5 Self-Care Tips for Busy College Students

Post Author: Sophie Waltrip  Sophie is currently studying Neuroscience and Business Economics at the University of Notre Dame.

Post Author: Sophie Waltrip

Sophie is currently studying Neuroscience and Business Economics at the University of Notre Dame.

Stress is a disruption of your daily peaceful existence. We all desire a life of order and peace, but in our hectic and busy lives, stressful situations are inevitable. Stress for college students can be triggered by many sources: an assignment due tomorrow, an upcoming test you know will be hard, or maybe even an upcoming Tinder date. If left unmanaged, stress can negatively affect your physical, mental, and emotional health, which could lead to headaches, sleep problems, appetite issues, and anxiety.

Regardless of the source of your stress, it is important to control your stress before it controls you!

Here are some simple and practical ways that college students can use to control stress:

1)  Exercise—It’s no secret that staying physically active improves overall well-being, including mental health. Exercise boosts your endorphin levels, which elevates your mood and self-confidence, improves your sleep, and decreases your stress. Most college campuses have a multi-million dollar student exercise center—your student fees are paying for it, so go take advantage of it!

2)  Meditation—Meditation is a quick and easy way to calm your nerves and give you a new perspective on stressful situations. There are many different types of meditation, including guided meditations, prayer, and mindfulness, all of which incorporate controlled breathing techniques, focused attention, and contribute to a relaxing environment. If you need a place to start, I recommend downloading the app Stop, Breathe & Think and using promo code “FrameworkPsych” for 1 month free.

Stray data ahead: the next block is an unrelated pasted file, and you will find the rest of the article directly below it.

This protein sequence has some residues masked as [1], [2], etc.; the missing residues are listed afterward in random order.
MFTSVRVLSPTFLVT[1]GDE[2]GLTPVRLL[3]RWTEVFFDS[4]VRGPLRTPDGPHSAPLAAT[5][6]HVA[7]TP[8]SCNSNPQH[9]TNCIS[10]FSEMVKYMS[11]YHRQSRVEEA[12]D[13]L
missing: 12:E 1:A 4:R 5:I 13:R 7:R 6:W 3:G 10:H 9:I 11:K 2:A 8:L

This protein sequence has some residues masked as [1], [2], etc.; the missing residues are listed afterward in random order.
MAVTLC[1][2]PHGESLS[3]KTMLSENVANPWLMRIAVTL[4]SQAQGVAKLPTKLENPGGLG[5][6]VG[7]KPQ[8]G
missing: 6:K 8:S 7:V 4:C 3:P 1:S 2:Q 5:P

3)  Communication—Lots of stress can come from internalizing issues. If you allow this stress to build up, it can have negative impacts on your personal mental health as well as your relationships with others. Sharing your concerns with people you trust allows you to feel heard, understood, and validated, which also helps to relieve stress. Whether you talk with a friend, a family member, or one of Framework’s psychologists, it is important to remember that you are not alone in your stress or anxiety, and there are people who are here to help you. If you’re currently living in California, you can videochat with one of Framework’s psychologists from the comfort of your dorm room! Click here to book an online videochat appointment today.

4)  Journaling—If you do not have someone readily available to talk to or are not comfortable with sharing your feelings with others, journaling is another way of alleviating stress. By getting your thoughts out on paper, you stop internalizing your emotions and instead take a step back to reflect on your stressors and how they make you feel. 

5)  Aromatherapy—Some research shows that certain scents can calm the mind and body and decrease stress levels. Aromatherapy essential oils are made up of highly concentrated oils extracted from various plants. These can either be inhaled using a diffuser or absorbed through the skin. These scents stimulate the limbic system, affecting emotion and behavior, and the nervous system, regulating heart rate, stress, and breathing. In particular, scents like lavender, lemon, orange, and ylang-ylang have been shown to promote relaxation and reduce stress.

There are many other ways to manage your stress, but overall, the key to preventing stress is by maintaining a balanced lifestyle. In the busy life of a college student, it’s important we all make sure to carve out time for to exercise, relax, and have fun throughout time in college in order to maintain a happy and healthy life.


Spencer Scott